- Could any of your weaknesses seriously threaten your business?
- Do you have potential competitors who may enter your market?
- Are there market trends that could become a threat?
Example of SWOT Analysis
Here’s a simple version of the SWOT analysis I created for an architecture company in Nairobi in 2017.
XXX sister company XXX – a turnkey construction company, has played a critical role in acquiring new business.
Partnerships with Quantity Surveyors and Engineers have played a major role in acquiring commercial and institutional projects.
Experts in architecture design and project management as proven by their 20 years
Mobile responsive website
Active social media presence
Strong financial backing
Marketing roles and responsibilities are not clear and defined
Client referral rely heavily on senior management team
Poor online visibility
Website load time is slow
Static website with little lead generation capabilities
Low engagement on social media
No email marketing efforts
No content marketing efforts
A booming construction industry
Growing demand for residential and mall designs
Increase in internet and mobile penetration in Kenya means potential to acquire new business through online channels especially Whatsapp
Increased competition is squeezing their margins
Sales have fallen due to the upcoming elections
Competition from international design companies
Restriction on advertising on professional services prevents them from running ads
TOWS Analysis: Converting SWOT Analysis into Business Strategies
Now that we know what SWOT is, and how important it is for your business, it’s time to put it to practical use.
Once you’ve completed your SWOT analysis, you can use the results to develop short term and long-term strategies for your business. Think about it, now that you know your strenhts and the opportunities available to you, it would be in your best interest to maximize on these and minimize your weaknesses and threats.
But, this raises the question “How do I turn the results of my SWOT analysis into strategies?”
One of the best ways to do is to consider how the four or five elements of your analysis ie (Strengths, Weaknesses, Opportunities, Threats, and Trends) overlap with each other. This is called a TOWS Analysis or the TOWS Matrix.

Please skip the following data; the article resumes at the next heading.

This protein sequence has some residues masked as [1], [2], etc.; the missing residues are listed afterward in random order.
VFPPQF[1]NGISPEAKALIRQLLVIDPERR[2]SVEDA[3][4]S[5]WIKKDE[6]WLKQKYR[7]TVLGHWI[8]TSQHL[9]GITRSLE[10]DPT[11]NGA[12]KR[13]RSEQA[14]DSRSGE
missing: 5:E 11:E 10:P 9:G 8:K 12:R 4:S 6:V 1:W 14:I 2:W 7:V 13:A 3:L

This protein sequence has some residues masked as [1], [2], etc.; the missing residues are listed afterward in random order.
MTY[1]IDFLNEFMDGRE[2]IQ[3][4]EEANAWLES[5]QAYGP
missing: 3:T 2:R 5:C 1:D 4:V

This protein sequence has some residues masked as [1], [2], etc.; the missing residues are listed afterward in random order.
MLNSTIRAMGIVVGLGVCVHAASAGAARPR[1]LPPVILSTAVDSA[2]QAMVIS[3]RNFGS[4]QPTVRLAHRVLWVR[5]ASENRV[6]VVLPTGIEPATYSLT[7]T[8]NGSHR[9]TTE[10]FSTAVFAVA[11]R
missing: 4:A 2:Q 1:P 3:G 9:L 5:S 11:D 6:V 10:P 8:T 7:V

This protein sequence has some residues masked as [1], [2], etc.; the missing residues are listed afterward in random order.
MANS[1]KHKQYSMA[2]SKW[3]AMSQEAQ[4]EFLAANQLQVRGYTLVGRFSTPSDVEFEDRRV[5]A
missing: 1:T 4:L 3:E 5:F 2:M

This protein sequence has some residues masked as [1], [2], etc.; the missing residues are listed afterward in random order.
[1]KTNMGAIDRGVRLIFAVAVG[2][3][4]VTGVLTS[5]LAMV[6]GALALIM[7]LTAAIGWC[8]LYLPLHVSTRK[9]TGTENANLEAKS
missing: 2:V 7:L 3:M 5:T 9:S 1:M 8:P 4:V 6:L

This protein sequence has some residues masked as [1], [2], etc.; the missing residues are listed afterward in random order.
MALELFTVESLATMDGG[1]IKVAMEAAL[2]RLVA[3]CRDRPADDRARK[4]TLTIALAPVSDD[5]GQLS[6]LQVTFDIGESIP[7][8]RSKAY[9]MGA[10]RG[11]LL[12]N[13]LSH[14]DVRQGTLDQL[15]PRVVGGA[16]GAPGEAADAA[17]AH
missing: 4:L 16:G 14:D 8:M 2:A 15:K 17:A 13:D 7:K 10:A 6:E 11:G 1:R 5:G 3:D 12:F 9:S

What is TOWS Analysis
TOWS analysis or TOWS Matrix is a variant of the SWOT Analysis, but this time aimed at developing strategic options either for the overall business or for marketing campaigns.
Look at the SWOT analysis above, or create a simple SWOT analysis for your business. Look at the strengths listed in the analysis and then come up with different ways to use those strengths to maximize the opportunities listed in the opportunities section of your SWOT analysis.
You’ll get Strengths-Opportunities Strategies
Next look at the strengths you listed earlier, but this time instead of coming up with ways to maximize your opportunities, look at how your strengths can minimize the threats listed in the threats section of your SWOT analysis.
You’ll get Strengths-Threats Strategies
Continue this process to get Opportunities-Weakness Strategies and Weakness-Threats Strategies.
The next step is to organize the four different types of strategies you came up with in a nice table. Ideally, you’ll have something that follows this format.
Which of your business strengths can be used to maximize in the opportunities listed in your SWOT Analysis?
How can you use your business strengths to minimize the threats listed in your SWOT Analysis?
What can you do to minimize your business weakness using the opportunities listed in your SWOT Analysis?
What can you do to minimize your business weakness to avoid the threats listed in your SWOT Analysis?
Once you’ve outlined the different strategies, you’d need to include them in your strategic plan, discuss the tactics you’ll use to implement these strategies, and KPI’s that you’ll measure to gauge the success or failure of your strategies.